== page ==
You know that little double-ridge type thing between your nose and your upper lip? It’s called your philtrum.
It comes from the ancient Greek word for “love potion”, and a prominent philtrum purportedly makes its owner more attractive to members of the opposite sex.
All of which leads us, inevitably and inexorably, to our topic this week. Which is not sex, opposite or otherwise, but the condition of yours truly’s philtrum.
It may come as a shock to some of our more sensitive readers, but said philtrum has, over the past ten days or so, been getting bushier and bushier, and far less susceptible to frostbite.
Why, you may well ask? Why has the Dixon upper lip, previously known for its billiard-ball-like smoothness, suddenly started sprouting bristles?
Well, it’s all in a good cause: Movember. You can find out more about it on the Movember website, but the idea is that during the month of November, men grow a “mo”, or moustache, to help raise awareness of men’s health issues.
Sadly, one man every hour dies of prostate cancer in the UK, and much like the commitment to run or walk for charity, the gentlemen of Movember commit to 30 days of subnasal hairiness.
Given this blogger's general stoutness and associated lack of enthusiasm for running anywhere further than the nearest bus stop, this sounded like an effortless way raise some money for charity.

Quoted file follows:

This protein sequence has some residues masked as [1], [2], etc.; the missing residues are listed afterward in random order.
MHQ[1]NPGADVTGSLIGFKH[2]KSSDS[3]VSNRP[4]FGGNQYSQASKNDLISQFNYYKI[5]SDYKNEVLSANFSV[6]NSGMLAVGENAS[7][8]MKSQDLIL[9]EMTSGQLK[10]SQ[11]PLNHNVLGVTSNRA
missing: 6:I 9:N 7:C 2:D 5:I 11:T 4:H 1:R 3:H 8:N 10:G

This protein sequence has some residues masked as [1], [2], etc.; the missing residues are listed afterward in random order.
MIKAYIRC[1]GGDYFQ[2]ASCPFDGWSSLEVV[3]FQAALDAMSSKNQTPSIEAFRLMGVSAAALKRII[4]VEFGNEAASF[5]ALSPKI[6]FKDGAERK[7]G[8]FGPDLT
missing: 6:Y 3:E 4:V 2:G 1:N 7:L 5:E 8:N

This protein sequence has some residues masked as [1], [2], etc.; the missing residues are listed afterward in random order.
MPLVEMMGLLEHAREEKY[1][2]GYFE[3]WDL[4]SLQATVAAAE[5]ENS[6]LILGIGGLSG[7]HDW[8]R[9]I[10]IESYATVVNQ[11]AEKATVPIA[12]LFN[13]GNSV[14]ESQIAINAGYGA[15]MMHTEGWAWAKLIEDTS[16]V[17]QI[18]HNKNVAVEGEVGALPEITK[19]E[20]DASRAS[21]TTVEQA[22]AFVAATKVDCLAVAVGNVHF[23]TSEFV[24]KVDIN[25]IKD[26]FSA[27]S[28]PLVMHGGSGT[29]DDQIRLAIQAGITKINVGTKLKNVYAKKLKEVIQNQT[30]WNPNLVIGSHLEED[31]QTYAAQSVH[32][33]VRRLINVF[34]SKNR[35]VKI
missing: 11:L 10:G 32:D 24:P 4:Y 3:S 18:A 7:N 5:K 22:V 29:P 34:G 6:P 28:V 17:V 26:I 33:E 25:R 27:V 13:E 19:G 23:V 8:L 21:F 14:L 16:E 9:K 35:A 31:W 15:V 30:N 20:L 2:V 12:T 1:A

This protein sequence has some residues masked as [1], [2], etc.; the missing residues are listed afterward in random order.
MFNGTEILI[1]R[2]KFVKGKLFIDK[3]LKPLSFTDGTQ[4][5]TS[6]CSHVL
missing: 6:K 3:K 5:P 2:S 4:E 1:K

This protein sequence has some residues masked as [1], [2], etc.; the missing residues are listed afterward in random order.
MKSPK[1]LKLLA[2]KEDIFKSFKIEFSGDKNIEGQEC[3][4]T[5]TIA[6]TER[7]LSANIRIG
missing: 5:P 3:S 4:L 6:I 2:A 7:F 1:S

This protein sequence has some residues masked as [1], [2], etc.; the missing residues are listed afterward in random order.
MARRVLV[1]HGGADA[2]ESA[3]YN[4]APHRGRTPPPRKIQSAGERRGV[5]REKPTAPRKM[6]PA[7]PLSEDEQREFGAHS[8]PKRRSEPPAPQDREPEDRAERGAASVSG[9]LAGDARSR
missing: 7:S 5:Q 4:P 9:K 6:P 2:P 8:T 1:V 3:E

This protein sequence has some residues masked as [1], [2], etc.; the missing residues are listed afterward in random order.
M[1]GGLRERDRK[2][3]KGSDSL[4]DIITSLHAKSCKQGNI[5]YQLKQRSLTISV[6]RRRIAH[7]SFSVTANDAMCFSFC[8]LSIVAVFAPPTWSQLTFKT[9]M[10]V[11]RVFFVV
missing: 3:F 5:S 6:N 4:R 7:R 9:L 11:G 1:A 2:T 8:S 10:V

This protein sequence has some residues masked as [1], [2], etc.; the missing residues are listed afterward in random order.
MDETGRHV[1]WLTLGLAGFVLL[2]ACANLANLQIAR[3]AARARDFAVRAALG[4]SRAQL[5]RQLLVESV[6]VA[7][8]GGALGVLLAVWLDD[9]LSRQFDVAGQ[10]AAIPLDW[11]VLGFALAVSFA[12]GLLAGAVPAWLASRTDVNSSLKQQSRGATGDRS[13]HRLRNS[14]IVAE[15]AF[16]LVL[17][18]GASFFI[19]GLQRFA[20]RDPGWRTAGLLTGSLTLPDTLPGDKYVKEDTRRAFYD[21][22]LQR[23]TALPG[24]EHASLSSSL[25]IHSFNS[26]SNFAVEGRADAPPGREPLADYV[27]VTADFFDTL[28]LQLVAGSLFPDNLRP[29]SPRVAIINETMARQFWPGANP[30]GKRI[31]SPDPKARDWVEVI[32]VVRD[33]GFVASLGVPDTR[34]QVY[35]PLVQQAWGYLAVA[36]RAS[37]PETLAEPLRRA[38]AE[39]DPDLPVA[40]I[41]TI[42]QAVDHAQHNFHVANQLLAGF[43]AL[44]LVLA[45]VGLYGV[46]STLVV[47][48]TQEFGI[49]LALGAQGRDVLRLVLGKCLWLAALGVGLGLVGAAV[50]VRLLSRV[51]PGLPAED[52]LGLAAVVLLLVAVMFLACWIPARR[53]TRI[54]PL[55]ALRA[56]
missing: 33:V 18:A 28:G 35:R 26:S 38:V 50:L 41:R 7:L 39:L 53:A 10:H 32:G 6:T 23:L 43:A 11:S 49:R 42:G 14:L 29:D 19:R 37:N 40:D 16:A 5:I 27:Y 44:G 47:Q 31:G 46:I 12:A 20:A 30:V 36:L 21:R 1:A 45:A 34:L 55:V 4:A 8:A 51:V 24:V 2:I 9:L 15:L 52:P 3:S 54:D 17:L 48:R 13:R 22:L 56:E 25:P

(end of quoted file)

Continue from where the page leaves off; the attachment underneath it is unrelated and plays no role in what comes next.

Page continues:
Reactions around the house were mixed. Mrs D went off in mild hysterics at the thought of having to snuggle up to the human equivalent of a Brillo Pad.
Miss D, who has never been slow to comment when dad’s five o'clock shadow gets to half past eight, looked dubious to say the least.
And Dixon Junior made a disparaging comment on Facebook.
Growing a moustache, it must be said, doesn’t require quite as much energy as running a marathon. But it does demand some fortitude on the part of the grower.
First off, there’s the nagging doubt that your upper lip may not be able to grow anything more than bumfluff without the application of industrial quantities of Growmore. Especially if you’re aiming for a more florid style like the Dali, the handlebar or the Fu Manchu.
Then, there’s the growing fear that those around you are sniggering at the incongruous efflorescence on your physiognomy (here it is after eight days' growth).
There’s also a slight worry that you’re starting to use unnecessarily long words to match the promised grandeur of your mo.
Finally, there’s the gradually increasing itchiness, coupled with the constant desire to look in mirrors or shop windows to see how much your prized Zapata has progressed in the past ten minutes.
It’ll be worth it, though. Hope sprouts eternal on the upper lip.
And if you can help by sponsoring me, get along to Hugh Dixon's MoSpace Page and splash some cash!